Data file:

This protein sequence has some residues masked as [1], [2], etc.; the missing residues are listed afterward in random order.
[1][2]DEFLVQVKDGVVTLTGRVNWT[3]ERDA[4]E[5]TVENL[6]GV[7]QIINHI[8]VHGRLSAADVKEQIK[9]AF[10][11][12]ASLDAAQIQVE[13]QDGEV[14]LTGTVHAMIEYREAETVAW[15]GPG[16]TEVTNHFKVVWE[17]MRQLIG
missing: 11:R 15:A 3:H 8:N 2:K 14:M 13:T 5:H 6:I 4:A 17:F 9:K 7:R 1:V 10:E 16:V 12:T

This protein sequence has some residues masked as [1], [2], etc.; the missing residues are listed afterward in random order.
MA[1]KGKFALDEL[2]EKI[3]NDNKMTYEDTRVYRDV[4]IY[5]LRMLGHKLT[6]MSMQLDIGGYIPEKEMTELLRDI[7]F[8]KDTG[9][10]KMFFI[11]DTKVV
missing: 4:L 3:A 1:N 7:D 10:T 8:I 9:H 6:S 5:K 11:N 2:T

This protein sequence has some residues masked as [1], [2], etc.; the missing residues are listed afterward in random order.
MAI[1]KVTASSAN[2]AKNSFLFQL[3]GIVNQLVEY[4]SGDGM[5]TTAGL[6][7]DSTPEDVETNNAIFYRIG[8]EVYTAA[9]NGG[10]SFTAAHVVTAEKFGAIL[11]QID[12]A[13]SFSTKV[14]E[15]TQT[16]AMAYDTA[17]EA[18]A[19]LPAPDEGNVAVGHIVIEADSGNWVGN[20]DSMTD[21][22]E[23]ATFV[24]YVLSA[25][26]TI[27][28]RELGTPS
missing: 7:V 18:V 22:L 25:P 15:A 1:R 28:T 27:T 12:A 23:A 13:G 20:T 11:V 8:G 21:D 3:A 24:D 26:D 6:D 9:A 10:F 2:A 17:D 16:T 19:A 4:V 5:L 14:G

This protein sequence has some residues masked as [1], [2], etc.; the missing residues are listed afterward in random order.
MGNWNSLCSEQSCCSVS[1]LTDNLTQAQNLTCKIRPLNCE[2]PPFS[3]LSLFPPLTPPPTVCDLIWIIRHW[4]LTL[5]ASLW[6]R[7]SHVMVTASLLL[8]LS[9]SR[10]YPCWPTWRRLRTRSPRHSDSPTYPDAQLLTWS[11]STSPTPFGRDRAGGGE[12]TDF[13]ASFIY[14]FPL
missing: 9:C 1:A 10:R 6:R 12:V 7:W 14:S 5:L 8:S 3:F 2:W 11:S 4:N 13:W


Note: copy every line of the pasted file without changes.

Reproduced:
This protein sequence has some residues masked as [1], [2], etc.; the missing residues are listed afterward in random order.
[1][2]DEFLVQVKDGVVTLTGRVNWT[3]ERDA[4]E[5]TVENL[6]GV[7]QIINHI[8]VHGRLSAADVKEQIK[9]AF[10][11][12]ASLDAAQIQVE[13]QDGEV[14]LTGTVHAMIEYREAETVAW[15]GPG[16]TEVTNHFKVVWE[17]MRQLIG
missing: 11:R 15:A 3:H 8:N 2:K 14:M 13:T 5:H 6:I 4:A 17:F 9:K 7:R 1:V 10:E 16:V 12:T

This protein sequence has some residues masked as [1], [2], etc.; the missing residues are listed afterward in random order.
MA[1]KGKFALDEL[2]EKI[3]NDNKMTYEDTRVYRDV[4]IY[5]LRMLGHKLT[6]MSMQLDIGGYIPEKEMTELLRDI[7]F[8]KDTG[9][10]KMFFI[11]DTKVV
missing: 4:L 3:A 1:N 7:D 10:T 8:I 9:H 6:S 5:K 11:N 2:T

This protein sequence has some residues masked as [1], [2], etc.; the missing residues are listed afterward in random order.
MAI[1]KVTASSAN[2]AKNSFLFQL[3]GIVNQLVEY[4]SGDGM[5]TTAGL[6][7]DSTPEDVETNNAIFYRIG[8]EVYTAA[9]NGG[10]SFTAAHVVTAEKFGAIL[11]QID[12]A[13]SFSTKV[14]E[15]TQT[16]AMAYDTA[17]EA[18]A[19]LPAPDEGNVAVGHIVIEADSGNWVGN[20]DSMTD[21][22]E[23]ATFV[24]YVLSA[25][26]TI[27][28]RELGTPS
missing: 7:V 18:V 22:L 25:P 15:A 1:R 28:T 27:T 12:A 23:A 13:G 20:T 11:V 8:G 21:D 3:A 24:D 26:D 6:D 9:A 10:F 2:A 17:D 16:T 19:A 4:V 5:L 14:G

This protein sequence has some residues masked as [1], [2], etc.; the missing residues are listed afterward in random order.
MGNWNSLCSEQSCCSVS[1]LTDNLTQAQNLTCKIRPLNCE[2]PPFS[3]LSLFPPLTPPPTVCDLIWIIRHW[4]LTL[5]ASLW[6]R[7]SHVMVTASLLL[8]LS[9]SR[10]YPCWPTWRRLRTRSPRHSDSPTYPDAQLLTWS[11]STSPTPFGRDRAGGGE[12]TDF[13]ASFIY[14]FPL
missing: 9:C 1:A 10:R 6:R 12:V 7:W 14:S 5:L 8:S 3:F 2:W 11:S 4:N 13:W